KUALA LUMPUR -- The meltdown of Malaysia's main opposition party is threatening the ruling coalition, as opposition lawmakers flooding into Prime Minister Mahathir Mohamad's faction change the coalition's balance of power.
Some observers fear an internal revolt by Prime Minister-in waiting Anwar Ibrahim's party, which is the largest force in the coalition.
Ahmad Zahid Hamidi, president of the main opposition party, United Malays National Organization, said he will transfer leadership to his deputy to prevent UMNO from breaking apart.
"I urge that there be no more defections by lawmakers after this," Zahid said in a statement on Dec. 18.
UMNO, once the leading party within the ruling coalition, has suffered a major blow since the May 9 election, seeing about 17 of its 54 parliamentarians deserting it. The party's reputation has been tarnished by the prosecution of former President and Prime Minister Najib Razak on corruption charges. Those who left the party include former minister Mustapa Mohamed, who has since joined Mahathir's Parti Pribumi Bersatu Malaysia. Other defectors have become independents.
Zahid's resignation is largely expected following calls within UMNO that questioned his leadership. The former deputy prime minister is facing trial on over 40 corruption charges involving more than 100 million ringgit ($24 million).
Passing the mantle to his deputy -- a former provincial leader -- may allow Zahid to satisfy his detractors, but not necessarily stop further rot within UMNO. Already, one lawmaker has approached Anwar Ibrahim, pledging support for the prime minister-in-waiting.
This signals a bigger issue facing Malaysia's two-coalition parliamentary system, which is modeled after the U.K's. Westminster democracy.
Pakatan Harapan has been bolstered as UMNO deserters joined the ruling alliance, but the situation also risks increasing the fight for supporters among the three Malay-centric parties. UMNO's support for Anwar hints at a possible revolt within Pakatan Harapan to unseat Mahathir.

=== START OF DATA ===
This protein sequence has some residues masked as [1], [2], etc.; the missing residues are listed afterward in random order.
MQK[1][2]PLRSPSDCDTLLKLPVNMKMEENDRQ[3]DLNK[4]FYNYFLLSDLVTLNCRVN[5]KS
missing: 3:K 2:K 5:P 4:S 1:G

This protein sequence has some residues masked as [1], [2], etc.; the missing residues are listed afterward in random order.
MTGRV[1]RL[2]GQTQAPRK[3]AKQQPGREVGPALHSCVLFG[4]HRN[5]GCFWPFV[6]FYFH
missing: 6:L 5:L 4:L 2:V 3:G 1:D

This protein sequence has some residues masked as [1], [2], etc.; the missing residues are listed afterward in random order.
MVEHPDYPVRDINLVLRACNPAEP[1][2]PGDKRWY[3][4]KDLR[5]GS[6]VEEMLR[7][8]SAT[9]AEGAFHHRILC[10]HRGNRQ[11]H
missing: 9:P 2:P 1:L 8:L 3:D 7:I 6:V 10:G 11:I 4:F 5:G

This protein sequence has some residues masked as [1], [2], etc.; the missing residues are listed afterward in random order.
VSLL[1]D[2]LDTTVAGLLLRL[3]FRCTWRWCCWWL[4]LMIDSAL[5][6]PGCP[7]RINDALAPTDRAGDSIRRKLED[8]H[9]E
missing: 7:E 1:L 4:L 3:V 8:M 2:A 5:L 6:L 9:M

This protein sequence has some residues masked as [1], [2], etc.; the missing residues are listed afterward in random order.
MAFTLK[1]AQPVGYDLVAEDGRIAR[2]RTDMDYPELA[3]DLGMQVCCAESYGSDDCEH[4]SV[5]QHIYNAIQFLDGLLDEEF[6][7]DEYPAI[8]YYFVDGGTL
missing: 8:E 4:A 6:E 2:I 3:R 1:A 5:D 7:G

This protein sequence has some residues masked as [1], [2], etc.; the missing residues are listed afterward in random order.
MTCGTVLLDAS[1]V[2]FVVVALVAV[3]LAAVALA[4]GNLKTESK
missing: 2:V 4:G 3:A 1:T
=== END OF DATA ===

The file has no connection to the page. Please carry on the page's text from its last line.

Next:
According to political scientist Wong Chin Huat at the Penang Institute, Pribumi's relation with Anwar-led Parti Keadilan Rakyat -- the biggest party in the ruling alliance -- will be strained if more UMNO lawmakers are accepted by Pribumi.
The latest turmoil highlights the fragility of the ruling coalition. Anwar's party has been split into two camps: one led by him and another by his deputy Azmin Ali, currently the powerful minister of economic affairs.
It is also reflected in the recent resignation of Nurul Izzah from all party posts following criticism of nepotism. Izzah is Anwar's eldest daughter and also a ruling lawmaker, along with her mother, Deputy Prime Minister Wan Azizah Wan Ismail.
Furthermore, with its power further weakening in parliament, UMNO will be pressed to partner with smaller opposition blocs, including the conservative Islamic party, PAS. Such an alliance was seen recently when both parties rallied over 50,000 supporters to protest an international treaty on racial equality.
"Deprived of the prospect of taking federal power, it is likely that opposition blocs would only compete from the flank, both threatening to tear Malaysia apart," said Wong.
As a matter of policy, both UMNO and PAS defend Malay and Islamic rights, reinforcing the belief that Malays are losing out to the economically affluent ethnic Chinese.
This division hinders the reforms promised by the Mahathir-led Pakatan Harapan, or Alliance of Hope. One example is the government's backing down on its promise to force repayment of student loans by attaching borrowers' salaries. Ethnic Malays form the majority of these borrowers.
There will be a "modest increase" in economic nationalism in Malaysia in the form of further delays to trade deals, said Peter Mumford of risk consultancy Eurasia Group. Mahathir has put on hold the ratification of the multilateral trade deal Comprehensive and Progressive Agreement for Trans-Pacific Partnership.